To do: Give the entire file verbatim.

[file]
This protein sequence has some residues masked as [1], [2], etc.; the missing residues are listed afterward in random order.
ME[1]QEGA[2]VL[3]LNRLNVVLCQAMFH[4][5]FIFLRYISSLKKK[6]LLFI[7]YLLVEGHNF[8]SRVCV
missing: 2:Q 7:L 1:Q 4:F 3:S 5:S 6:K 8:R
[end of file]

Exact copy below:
This protein sequence has some residues masked as [1], [2], etc.; the missing residues are listed afterward in random order.
ME[1]QEGA[2]VL[3]LNRLNVVLCQAMFH[4][5]FIFLRYISSLKKK[6]LLFI[7]YLLVEGHNF[8]SRVCV
missing: 2:Q 7:L 1:Q 4:F 3:S 5:S 6:K 8:R